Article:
1. I thought the App_Code was where you were supposed to put shared code (source or binary). Why did you choose to put the DLLs into the Bin folder rather than App_Code? A follow on to this, if you used non-updatable compile you would not have had to copy the aspx/ascx files, correct? If so how could you reuse the ascx controls?

    2. Does the default sitemap provider allow cascading files, i.e., can one sitemap file refer to another. This is how our modular menuing system currently works.



  • Timo,

    Why would you not put your shared libraries in the GAC? That is exactally what it is there for.

    Also, I think Scott above showed that he used using your option B (copying my DLL to every single bin-directory in my directory tree). These Dlls/Files would have to be copied to each application that used them.


  • Scott,

    Thanks for this excellent article but I have a question for you. Why do you guys like this command-line thing so much? :) Isn't it time to get rid of it? I was just trying to use aspnet_regiis this morning and was wondering why we were still stuck in the "middle ages". ;-)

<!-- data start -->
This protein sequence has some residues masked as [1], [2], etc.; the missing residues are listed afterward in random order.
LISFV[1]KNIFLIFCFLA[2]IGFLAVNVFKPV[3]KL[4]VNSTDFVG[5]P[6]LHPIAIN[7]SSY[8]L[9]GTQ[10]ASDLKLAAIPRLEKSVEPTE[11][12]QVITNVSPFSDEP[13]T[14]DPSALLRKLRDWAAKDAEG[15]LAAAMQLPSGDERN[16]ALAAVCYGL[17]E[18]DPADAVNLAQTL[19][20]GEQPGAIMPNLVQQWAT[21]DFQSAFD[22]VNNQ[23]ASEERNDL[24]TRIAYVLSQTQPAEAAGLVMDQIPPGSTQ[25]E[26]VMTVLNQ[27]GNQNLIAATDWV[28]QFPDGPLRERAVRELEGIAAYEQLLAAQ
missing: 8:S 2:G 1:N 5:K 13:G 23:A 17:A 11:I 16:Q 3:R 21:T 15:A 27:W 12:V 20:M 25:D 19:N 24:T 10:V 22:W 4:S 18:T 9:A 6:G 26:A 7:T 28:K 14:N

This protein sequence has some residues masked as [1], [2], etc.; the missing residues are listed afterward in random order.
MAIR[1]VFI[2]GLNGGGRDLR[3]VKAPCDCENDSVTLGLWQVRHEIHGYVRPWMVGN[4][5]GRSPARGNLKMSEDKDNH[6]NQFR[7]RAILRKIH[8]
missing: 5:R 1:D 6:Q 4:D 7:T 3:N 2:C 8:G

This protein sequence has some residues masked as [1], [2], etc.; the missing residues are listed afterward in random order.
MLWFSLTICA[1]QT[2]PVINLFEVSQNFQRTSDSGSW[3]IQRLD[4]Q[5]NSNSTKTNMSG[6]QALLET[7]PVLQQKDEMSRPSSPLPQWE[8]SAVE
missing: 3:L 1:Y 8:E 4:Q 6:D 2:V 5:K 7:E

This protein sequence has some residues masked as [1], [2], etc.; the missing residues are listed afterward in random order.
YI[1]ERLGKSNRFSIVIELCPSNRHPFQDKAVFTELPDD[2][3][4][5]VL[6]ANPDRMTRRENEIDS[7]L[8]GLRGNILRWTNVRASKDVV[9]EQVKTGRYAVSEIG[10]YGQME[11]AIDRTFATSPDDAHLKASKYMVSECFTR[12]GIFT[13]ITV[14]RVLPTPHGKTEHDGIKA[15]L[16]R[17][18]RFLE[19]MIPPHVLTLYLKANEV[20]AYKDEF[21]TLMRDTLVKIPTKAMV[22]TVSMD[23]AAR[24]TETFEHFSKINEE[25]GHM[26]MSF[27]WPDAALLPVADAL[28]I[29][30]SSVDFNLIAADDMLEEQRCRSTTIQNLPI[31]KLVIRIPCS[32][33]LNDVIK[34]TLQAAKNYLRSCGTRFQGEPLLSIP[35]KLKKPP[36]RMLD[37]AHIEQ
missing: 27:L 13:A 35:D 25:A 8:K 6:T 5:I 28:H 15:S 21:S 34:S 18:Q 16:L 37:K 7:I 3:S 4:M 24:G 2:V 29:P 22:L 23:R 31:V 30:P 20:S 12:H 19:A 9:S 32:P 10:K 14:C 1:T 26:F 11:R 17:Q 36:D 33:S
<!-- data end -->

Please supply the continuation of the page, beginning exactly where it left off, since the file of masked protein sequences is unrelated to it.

• Hi J.S.

    We try to have both IDE/GUI and command-line support for everything (that is why I showed both above).

    IDE/GUIs ceretainly make things more approachable and discoverable, and for most scenarios can be a lot more productive.

    Command-line support is very useful, though, for highly automated scenrios -- especially for enterprise builds. That is why we are spending a lot of time in VS 2005 and ASP.NET 2.0 making sure we have a rich story here.

    Hope this helps,